Confederate flag still contentious, as states weigh emblem on license plates

16 Oct 2015 | Author: | No comments yet »

Confederate flag still contentious, as states weigh emblem on license plates.

Three Southern states – Maryland, Virginia, and Texas – have moved to ban the sale of “specialty” license plates emblazoned with the Confederate flag, as the South as a whole continues to grapple both with its controversial past identities and possibility for the future. The bans follow a June US Supreme Court ruling that Confederate-flag plates are a form of government speech, and as a result can be rejected by states that choose to do so. It has not place in any contemporary government use.” Frosh said that Maryland tried to recall the specialty tags in the 1990s, but a federal judge at the time ruled that the license plates were protected under the First Amendment.

— Roughly 9 in 10 drivers with Virginia’s Confederate battle flag license plates have refused so far to send their plates back to the state as part of a program to swap out a symbol that many consider racist. The Virginia Department of Motor Vehicles mailed new plates without the emblem in early September to 1,600 members of the Sons of Confederate Veterans who pay an annual $10 premium for the specialty plates but so far has received only 163 back. Governor Terry McAuliffe called for the change this summer after a man pictured posing with the flag was accused of killing 9 African-Americans in a South Carolina church. Collier has missed the deadline to change plates and said he doesn’t plan to. “Next thing you know, they’re going to say you can’t wear blue on Monday…or you can’t wear yellow on Thursday.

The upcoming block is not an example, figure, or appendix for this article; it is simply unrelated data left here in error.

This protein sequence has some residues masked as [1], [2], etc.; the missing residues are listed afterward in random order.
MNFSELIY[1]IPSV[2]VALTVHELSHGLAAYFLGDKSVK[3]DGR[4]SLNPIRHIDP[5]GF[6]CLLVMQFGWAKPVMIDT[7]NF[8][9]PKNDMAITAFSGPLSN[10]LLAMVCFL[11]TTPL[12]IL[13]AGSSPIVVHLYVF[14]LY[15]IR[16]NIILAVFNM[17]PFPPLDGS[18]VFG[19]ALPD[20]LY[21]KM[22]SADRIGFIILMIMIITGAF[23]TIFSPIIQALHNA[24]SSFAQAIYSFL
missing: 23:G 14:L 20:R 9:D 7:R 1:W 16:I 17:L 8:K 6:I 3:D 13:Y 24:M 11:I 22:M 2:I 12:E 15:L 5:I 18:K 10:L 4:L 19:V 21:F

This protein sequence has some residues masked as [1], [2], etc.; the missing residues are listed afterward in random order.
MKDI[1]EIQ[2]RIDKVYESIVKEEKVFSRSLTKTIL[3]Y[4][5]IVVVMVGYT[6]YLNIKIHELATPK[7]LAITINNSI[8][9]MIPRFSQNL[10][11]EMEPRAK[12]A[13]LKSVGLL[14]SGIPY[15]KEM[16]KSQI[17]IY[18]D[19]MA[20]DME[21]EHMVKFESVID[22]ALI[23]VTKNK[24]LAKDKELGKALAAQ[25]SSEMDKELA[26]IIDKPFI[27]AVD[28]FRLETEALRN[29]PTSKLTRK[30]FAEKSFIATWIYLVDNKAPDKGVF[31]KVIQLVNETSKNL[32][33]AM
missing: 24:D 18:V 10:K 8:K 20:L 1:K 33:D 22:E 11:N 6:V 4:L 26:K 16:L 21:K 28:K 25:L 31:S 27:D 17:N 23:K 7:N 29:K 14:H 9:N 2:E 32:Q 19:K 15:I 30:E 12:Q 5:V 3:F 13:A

And officials in Virginia, where Richmond was once the Confederacy’s capital, decided to cancel the battle-flag plates, sending those who have the plates a new version without the design and a postage-paid envelope so they could return old tags for recycling. And his four brothers all died with him in the name of that flag,” Kevin Collier, a man from Suffolk, Virginia, told local Virginia news outlet 13NewsNow. Before the Supreme Court decision, nine states — Alabama, Georgia, Virginia, Louisiana, South Carolina, Maryland, North Carolina, Mississippi and Tennessee — had specialty plates with some sort of Confederate emblem. Others see it as an homage to the Jim Crow era after the war when blacks were subjugated and Southern state legislatures inserted the symbol in state flags to show their defiance in wake of civil-rights advances for African Americans. According to a Winthrop Poll released Wednesday, a little over half of white South Carolina residents supported the removal of the flag, while 93 percent of blacks believed that it was the right thing to do.

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